The best spring climber for flowers

With so many clematis to choose from in the summer, it’s easy to overlook one of the best climbers for spring colour. Clematis armandii is a real winner when it comes to flowering and will cover a fence, wall or garden shed with its beautiful blooms in late March and early April. Admittedly it is a bit of romper, but I love it for its exuberance and large glossy, evergreen leaves.

My particular favourite variety of this is Clematis ‘Apple Blossom’ – a wonderful variety in the Armandii Group. The massed flowers are borne in dense clusters, predominantly white, but tinged with pink. And they are richly and sweetly fragrant which, as they are carried in such abundance, means that they fill the garden with scent. This climbing plant is not a suitable candidate for a container, however large. It needs to get its root down into the soil – and it will cope with all but the very driest and wettest – where it can power its way into glory.

Great climbing plant for a north wall

The plentiful foliage of this clematis means that it can mop up plenty of available light during the growing season. This makes it able to cope with a north-facing position. This aspect often gets 3-4 hours of sunlight first thing in the morning and last thing in the evening anytime from late April through until the end of August. Unless your north wall is shaded in other ways, this climber will reward you by growing well.

But whichever aspect you have available, a Clematis armandii will be happy – as long as it has its roots in the shade. Like all of the plants in this genus, a cool, moist root run is preferred to hot, dry soil. In sunny spots it pays to cover the root area with large cobbles or tiles to keep the soil cooler. Alternatively plant thickly around the base with leafy border plants.

How to plant climbing plants to grow on a wall or fence

Whether you are planting a clematis or any other sort of climber, it is a good idea to plant the roots at least 20cm (8in.) away from the base of the wall or fence. This means that they are less sheltered from rainfall right at the base of the structure you want them to climb up. This effect is called the ‘rain shadow’. I always err on the side of caution in a north- or east-facing position as these aspects are protected or ‘shadowed’ from the prevailing wind and rain that comes in from the south west. Use canes or strings to train the new stems back to the wall or fence where they can then grow to cover it.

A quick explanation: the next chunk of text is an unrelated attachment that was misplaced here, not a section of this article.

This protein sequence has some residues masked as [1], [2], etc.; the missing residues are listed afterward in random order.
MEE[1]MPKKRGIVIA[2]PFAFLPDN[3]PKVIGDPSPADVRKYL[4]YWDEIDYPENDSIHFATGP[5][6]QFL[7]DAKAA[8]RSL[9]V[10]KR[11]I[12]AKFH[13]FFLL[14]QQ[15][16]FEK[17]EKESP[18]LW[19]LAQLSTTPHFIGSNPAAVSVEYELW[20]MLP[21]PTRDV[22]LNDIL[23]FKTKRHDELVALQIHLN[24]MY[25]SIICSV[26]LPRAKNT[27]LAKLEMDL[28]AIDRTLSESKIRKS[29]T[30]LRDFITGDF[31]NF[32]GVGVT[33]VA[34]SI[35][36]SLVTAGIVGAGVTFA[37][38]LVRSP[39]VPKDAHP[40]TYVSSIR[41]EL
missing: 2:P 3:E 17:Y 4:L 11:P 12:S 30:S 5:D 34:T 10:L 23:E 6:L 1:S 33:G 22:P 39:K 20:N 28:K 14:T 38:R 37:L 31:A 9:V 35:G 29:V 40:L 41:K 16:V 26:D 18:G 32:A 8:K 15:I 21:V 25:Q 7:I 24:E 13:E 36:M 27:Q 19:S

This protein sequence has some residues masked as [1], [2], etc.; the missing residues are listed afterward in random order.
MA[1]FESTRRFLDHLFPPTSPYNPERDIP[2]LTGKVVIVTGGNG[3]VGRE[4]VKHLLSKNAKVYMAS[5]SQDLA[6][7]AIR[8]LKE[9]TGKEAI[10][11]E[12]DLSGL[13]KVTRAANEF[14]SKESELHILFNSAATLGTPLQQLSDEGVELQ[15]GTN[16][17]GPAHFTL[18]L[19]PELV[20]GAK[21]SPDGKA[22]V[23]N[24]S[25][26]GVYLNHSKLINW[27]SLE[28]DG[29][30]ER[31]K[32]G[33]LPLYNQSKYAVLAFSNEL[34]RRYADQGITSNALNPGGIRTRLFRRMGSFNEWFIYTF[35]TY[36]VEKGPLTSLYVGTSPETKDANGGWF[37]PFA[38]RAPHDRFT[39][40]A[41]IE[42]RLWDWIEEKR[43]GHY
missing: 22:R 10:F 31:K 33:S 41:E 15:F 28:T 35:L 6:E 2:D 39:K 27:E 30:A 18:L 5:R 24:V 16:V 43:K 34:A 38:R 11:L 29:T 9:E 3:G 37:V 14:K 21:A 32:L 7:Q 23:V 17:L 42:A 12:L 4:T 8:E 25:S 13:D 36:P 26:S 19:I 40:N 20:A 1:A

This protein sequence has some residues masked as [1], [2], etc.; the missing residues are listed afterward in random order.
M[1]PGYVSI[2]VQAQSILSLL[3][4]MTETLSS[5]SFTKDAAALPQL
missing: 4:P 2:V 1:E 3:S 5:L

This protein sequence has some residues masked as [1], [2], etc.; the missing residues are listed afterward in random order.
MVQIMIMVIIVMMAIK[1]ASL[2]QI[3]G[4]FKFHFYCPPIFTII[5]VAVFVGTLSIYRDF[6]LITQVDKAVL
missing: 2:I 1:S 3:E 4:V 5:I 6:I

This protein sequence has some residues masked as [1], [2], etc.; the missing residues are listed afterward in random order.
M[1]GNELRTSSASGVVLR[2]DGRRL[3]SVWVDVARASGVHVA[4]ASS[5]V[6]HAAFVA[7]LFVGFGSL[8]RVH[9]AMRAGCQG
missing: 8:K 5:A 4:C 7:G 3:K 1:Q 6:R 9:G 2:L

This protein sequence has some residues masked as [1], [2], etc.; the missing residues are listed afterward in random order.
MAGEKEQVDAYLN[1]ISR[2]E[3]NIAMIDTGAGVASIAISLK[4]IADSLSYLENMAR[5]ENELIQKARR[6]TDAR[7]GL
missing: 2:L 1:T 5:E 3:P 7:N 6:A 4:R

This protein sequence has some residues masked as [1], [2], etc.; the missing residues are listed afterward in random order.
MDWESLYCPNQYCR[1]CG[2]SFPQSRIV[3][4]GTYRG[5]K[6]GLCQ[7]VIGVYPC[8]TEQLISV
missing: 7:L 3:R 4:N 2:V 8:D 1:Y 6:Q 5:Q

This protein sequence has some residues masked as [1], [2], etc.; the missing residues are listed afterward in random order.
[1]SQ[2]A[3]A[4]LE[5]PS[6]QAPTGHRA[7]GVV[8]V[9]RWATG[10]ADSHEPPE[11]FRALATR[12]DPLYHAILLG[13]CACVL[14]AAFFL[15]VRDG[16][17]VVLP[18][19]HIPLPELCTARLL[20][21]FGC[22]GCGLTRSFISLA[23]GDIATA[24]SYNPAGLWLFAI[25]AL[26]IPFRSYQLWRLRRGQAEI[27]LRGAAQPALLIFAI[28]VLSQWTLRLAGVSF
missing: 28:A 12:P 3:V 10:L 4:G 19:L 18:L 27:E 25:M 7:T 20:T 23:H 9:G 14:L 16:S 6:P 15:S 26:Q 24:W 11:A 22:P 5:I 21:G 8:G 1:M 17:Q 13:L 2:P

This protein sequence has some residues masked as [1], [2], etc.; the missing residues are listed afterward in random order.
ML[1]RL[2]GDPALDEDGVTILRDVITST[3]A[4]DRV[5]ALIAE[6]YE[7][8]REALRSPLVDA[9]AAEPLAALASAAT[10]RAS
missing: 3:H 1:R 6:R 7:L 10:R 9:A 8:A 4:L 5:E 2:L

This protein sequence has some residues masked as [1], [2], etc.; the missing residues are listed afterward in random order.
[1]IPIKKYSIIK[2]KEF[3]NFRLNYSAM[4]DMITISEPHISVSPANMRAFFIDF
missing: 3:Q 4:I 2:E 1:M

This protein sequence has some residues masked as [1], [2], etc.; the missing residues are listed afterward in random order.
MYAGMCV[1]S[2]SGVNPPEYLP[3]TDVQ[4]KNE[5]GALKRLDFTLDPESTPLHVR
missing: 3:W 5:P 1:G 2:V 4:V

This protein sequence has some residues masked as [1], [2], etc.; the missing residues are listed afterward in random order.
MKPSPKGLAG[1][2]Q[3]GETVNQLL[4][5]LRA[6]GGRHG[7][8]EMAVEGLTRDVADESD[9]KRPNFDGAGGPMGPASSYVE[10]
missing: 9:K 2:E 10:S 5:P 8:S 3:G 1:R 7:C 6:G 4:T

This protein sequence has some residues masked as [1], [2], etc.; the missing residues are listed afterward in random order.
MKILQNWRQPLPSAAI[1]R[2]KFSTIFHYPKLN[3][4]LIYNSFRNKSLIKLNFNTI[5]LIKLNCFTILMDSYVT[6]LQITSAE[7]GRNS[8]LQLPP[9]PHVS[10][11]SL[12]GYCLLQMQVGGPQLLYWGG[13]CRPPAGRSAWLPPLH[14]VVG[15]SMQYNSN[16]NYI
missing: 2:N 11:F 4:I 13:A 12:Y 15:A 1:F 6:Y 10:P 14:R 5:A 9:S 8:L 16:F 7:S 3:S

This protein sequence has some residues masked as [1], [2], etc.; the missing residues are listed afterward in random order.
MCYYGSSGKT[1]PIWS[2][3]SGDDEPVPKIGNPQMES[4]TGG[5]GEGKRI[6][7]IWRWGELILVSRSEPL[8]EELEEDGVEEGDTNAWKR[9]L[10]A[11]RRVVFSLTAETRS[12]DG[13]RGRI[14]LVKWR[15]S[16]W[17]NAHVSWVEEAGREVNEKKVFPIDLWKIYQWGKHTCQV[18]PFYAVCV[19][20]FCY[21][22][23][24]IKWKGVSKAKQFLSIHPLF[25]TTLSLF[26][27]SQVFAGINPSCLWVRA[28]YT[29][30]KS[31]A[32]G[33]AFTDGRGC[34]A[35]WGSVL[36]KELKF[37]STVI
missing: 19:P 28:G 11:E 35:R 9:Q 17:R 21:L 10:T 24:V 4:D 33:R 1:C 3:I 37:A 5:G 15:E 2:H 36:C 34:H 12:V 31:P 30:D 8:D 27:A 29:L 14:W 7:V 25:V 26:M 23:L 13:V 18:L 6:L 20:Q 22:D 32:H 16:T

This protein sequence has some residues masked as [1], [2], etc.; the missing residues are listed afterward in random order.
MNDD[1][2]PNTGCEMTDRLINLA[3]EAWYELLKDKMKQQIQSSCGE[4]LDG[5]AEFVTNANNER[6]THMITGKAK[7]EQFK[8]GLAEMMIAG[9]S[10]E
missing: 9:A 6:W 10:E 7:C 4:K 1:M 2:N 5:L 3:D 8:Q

Climbers are likely to be in their position for many years and so it is good to prepare the soil well. Use a spade to dig out a large planting hole – about three times as wide as the pot that the plant is growing in and half as deep again. Fork the base of the planting hole is the soil is hard. Next mix 2-3 spadefuls of bagged compost or homemade garden compost into the soil you have dug from the hole. Soak the roots of the climber thoroughly in bucket of water, before you knock it out of the pot.

What depth should I plant clematis

Set the rootball of the plant in position, aiming to leave the top surface of the compost level with the surrounding soil after planting. Add some of your soil/compost mix into the bottom of the planting hole to get the level correct. The exception to this is with all clematis – including C. armandii. These all benefit from being planted deeper than they were grown in the pot in which you bought them. Instead of the compost surface being level with the top of the surrounding soil, set it at least 10-15cm (4-6in.) below the soil surface. This will help protect the plants from Clematis Wilt disease.

Once in the hole, fill in around the rootball of the plant with the soil and compost mix. Add this in 5cm (2in.) layers, firming it with your fingers as you go. Water the newly planted clematis or any other climber with at least a bucketful of water, pouring it on slowly to allow it to soak into the soil around the roots.

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